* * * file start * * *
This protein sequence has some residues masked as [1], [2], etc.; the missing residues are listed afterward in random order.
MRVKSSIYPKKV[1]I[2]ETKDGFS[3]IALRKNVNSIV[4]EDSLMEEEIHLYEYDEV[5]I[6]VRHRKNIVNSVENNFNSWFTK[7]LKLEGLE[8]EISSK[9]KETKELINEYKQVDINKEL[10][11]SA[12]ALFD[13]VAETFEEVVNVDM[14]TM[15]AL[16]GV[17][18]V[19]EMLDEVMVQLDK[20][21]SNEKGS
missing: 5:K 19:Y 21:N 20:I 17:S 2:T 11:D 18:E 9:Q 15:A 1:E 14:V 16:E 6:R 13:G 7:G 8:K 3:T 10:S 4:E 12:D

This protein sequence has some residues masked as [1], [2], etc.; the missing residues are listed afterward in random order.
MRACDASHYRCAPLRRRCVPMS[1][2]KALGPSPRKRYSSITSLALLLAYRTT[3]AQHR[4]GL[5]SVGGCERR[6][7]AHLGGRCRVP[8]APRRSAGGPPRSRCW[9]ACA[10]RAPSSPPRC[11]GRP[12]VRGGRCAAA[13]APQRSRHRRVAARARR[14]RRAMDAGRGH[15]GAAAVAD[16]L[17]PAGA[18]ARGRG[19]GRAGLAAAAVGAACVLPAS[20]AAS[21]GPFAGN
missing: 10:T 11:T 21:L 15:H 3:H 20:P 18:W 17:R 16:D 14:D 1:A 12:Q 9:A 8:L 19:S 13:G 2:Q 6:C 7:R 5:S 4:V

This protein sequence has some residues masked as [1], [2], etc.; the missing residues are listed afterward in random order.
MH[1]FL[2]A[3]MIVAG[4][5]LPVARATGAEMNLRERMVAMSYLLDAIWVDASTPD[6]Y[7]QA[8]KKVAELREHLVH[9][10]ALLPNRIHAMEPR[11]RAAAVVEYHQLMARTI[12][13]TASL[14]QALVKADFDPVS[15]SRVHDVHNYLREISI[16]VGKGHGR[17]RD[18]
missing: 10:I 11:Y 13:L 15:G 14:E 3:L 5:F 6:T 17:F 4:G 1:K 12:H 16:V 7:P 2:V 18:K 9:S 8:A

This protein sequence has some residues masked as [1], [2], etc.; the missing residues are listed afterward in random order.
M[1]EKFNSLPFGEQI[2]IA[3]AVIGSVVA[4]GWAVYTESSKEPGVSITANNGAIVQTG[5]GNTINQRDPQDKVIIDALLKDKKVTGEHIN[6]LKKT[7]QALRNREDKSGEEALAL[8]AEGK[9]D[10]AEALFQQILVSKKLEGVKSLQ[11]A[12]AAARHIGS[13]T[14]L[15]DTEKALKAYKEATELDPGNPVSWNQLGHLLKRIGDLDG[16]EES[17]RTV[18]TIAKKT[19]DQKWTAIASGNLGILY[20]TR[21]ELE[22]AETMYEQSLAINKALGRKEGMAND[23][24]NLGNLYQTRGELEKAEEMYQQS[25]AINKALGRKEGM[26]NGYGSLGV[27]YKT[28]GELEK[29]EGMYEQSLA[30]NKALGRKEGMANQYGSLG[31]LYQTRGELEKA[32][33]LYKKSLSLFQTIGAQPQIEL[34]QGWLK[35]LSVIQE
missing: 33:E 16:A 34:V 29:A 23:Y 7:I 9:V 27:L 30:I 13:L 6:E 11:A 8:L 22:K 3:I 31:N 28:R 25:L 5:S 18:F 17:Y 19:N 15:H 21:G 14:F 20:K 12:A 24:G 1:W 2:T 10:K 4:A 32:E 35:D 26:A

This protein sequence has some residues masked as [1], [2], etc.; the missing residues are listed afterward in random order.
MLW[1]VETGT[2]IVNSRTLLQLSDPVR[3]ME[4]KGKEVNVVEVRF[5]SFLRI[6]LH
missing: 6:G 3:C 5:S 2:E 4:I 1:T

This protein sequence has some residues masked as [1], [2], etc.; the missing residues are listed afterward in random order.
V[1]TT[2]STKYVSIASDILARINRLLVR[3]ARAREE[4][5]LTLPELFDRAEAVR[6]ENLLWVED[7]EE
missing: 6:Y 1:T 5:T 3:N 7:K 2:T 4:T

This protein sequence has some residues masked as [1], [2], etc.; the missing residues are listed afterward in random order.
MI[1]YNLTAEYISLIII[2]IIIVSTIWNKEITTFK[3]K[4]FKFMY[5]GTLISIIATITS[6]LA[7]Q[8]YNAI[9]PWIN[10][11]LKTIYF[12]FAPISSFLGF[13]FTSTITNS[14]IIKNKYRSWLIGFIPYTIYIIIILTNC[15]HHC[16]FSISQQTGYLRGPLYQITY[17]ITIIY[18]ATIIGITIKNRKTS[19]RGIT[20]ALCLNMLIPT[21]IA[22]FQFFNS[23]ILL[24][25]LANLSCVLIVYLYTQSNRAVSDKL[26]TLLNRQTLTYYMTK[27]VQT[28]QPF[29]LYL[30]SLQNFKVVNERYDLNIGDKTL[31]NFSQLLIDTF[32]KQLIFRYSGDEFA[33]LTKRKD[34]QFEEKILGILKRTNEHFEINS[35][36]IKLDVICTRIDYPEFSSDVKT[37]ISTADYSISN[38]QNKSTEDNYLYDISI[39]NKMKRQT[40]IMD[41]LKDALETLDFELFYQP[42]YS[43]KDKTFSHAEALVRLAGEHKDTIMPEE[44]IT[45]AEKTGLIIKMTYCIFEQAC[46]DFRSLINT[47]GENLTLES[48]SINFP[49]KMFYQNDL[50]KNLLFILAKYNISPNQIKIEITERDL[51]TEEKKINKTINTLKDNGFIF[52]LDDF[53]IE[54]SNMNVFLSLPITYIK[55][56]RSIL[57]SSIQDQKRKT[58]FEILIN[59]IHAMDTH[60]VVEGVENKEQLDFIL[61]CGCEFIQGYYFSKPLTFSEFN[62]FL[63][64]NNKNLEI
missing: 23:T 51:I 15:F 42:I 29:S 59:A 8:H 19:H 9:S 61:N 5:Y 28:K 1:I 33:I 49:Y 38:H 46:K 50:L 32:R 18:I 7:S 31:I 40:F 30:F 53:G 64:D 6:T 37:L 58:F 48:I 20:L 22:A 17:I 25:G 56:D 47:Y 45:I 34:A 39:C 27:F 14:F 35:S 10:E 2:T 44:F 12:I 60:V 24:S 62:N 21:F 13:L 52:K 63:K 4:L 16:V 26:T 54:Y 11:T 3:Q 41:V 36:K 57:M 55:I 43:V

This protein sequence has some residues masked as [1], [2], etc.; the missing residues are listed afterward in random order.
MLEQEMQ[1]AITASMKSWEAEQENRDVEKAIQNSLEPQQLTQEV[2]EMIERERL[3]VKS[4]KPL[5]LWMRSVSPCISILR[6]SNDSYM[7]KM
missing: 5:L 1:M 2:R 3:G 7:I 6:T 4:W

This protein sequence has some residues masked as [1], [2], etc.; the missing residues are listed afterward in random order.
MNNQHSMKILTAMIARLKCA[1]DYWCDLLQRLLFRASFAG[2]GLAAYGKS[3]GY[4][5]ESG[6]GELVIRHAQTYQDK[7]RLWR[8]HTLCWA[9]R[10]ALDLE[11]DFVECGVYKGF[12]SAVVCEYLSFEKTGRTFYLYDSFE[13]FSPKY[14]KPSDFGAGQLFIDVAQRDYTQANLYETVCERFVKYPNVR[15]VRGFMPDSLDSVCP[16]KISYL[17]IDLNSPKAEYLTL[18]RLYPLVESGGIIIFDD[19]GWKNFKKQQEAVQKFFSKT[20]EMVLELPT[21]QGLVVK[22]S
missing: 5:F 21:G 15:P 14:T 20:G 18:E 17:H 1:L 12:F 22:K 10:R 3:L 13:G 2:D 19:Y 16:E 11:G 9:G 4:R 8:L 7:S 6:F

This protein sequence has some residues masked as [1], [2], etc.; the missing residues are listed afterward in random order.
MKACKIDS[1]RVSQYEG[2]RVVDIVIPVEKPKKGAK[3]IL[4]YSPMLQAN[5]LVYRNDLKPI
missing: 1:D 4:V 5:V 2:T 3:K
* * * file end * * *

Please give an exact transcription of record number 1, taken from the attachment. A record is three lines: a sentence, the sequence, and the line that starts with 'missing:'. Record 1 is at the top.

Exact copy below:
This protein sequence has some residues masked as [1], [2], etc.; the missing residues are listed afterward in random order.
MRVKSSIYPKKV[1]I[2]ETKDGFS[3]IALRKNVNSIV[4]EDSLMEEEIHLYEYDEV[5]I[6]VRHRKNIVNSVENNFNSWFTK[7]LKLEGLE[8]EISSK[9]KETKELINEYKQVDINKEL[10][11]SA[12]ALFD[13]VAETFEEVVNVDM[14]TM[15]AL[16]GV[17][18]V[19]EMLDEVMVQLDK[20][21]SNEKGS
missing: 5:K 19:Y 21:N 20:I 17:S 2:T 11:D 18:E 9:Q 15:A 1:E 14:V 16:E 6:R 13:G 7:G 8:K 3:T 10:S 4:E 12:D